‘Conversion Therapy’ in Supreme Court’s Dock in Tingley v. Ferguson - The American Spectator | USA News and Politics
‘Conversion Therapy’ in Supreme Court’s Dock in Tingley v. Ferguson
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Brian Tingley, a 20-year veteran of marriage and family counseling, in March asked the U.S. Supreme Court to hear his challenge to a discriminatory law passed in his state of Washington in 2018.

In close to half the states in the country plus the District of Columbia, “conversion therapy” — when a counselor legally guides a minor patient to embrace his or her God-given biological sex when that boy or girl is buffeted by the winds of transgender hysteria and confusion — is banned. (READ MORE: Does Jazz Jennings Regret Transitioning?)

Tingley is arguing that his rights to free speech are violated by such a law, as is his religious liberty, for the Washington law has an “anti-religious target” and violates “his right to live his faith.”

Tingley believes that people are born men or women; their biological sex determines which they are. Many of his clients are religious people who share his view of sexual determinacy but are troubled by confusing emotions and approach him seeking affirmation of their God-given biological status. (RELATED: Here’s How to Respond to Radical Trans Networks)

The Washington law, however, does not permit licensed counselors to encourage their minor patients to fight through their troubled feelings to embrace their God-given gender identity. It does, however — no surprise here — allow counselors to guide clients in the other direction, toward a transgender identity.

Violations of the law could result in revocation of his counseling license and a $5,000 fine per violation. 

A lower court dismissed his case, finding that the state could regulate Tingley’s counseling because it comprised conduct and burdened speech only incidentally. Tingley appealed to the 9th Circuit Court of Appeals. A three-judge panel of that court agreed with the federal district court ruling and also denied Tingley a hearing before the full appeals court.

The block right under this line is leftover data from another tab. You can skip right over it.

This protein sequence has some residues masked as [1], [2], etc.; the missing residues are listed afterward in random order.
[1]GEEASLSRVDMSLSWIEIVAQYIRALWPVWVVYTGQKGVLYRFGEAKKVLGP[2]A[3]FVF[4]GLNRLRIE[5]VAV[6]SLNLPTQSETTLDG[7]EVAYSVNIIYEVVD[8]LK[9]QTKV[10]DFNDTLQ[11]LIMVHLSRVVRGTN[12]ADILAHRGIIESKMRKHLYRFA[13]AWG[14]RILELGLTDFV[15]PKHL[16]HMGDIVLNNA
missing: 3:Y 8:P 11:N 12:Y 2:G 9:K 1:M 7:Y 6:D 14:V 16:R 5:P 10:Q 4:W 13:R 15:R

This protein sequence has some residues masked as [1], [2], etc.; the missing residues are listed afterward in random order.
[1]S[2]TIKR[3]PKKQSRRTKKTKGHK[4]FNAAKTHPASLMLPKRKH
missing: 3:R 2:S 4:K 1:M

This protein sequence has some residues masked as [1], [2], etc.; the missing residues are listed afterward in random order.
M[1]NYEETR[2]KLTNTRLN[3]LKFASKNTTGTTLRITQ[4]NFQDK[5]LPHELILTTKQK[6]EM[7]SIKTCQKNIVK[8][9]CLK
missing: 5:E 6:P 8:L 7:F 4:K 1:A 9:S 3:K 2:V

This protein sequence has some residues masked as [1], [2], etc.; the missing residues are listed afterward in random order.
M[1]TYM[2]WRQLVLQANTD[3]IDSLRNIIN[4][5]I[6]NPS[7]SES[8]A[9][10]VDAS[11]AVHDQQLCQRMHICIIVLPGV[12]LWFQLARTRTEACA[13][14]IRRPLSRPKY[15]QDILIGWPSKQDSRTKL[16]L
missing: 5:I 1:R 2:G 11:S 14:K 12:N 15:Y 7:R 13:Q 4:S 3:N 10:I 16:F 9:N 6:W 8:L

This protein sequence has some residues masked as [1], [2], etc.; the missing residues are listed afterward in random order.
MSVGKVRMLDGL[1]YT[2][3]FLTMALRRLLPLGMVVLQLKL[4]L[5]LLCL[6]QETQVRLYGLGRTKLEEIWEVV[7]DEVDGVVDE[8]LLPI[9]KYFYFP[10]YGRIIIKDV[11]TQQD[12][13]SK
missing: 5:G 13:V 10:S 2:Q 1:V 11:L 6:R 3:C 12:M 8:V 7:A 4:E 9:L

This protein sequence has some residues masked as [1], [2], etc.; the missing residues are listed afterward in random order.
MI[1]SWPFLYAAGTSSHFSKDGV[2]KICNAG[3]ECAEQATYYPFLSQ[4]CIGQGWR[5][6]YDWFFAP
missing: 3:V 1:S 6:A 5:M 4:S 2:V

The circuit court based its decision on the Washington law’s similarity to a California law passed in 2014, which it ruled constitutional. The two laws are nearly identical, and at heart of both is a ruling that such counseling is not speech but conduct.

However, other circuit courts of appeals have decided otherwise. An amicus brief filed by the state of Idaho, and other states, noted that the 3rd Circuit rejected “the argument that verbal communications become ‘conduct’ when they are used to deliver professional services.” Also, according to the brief, the 11th Circuit “struck down such speech restrictions because they ‘sanction speech directly, not incidentally—the only “conduct” at issue is speech.’” Alliance Defending Freedom, Tingley’s counsel, spun the issue out to its logical conclusion: “As the Eleventh Circuit has held, if a counselor’s speech can be transformed into conduct [that the government can regulate], so too could ‘teaching or protesting,’ ‘[d]ebating,’ and ‘[b]ook clubs.’”

Explained the Idaho brief:

A government cannot regulate speech by calling it conduct. Sometimes speech is inextricably caught up in lawfully regulated professional conduct, which this Court has acknowledged that States may regulate even if it “incidentally involves speech.” But such regulation is only permissible where its object is the conduct, not the speech. In reaching that conduct, some speech may of necessity be burdened, but the law cannot target speech directly.

Conflicting appeals court decisions often motivate the U.S. Supreme Court to take up a case, to resolve the differences and lay down a consistent opinion on a matter.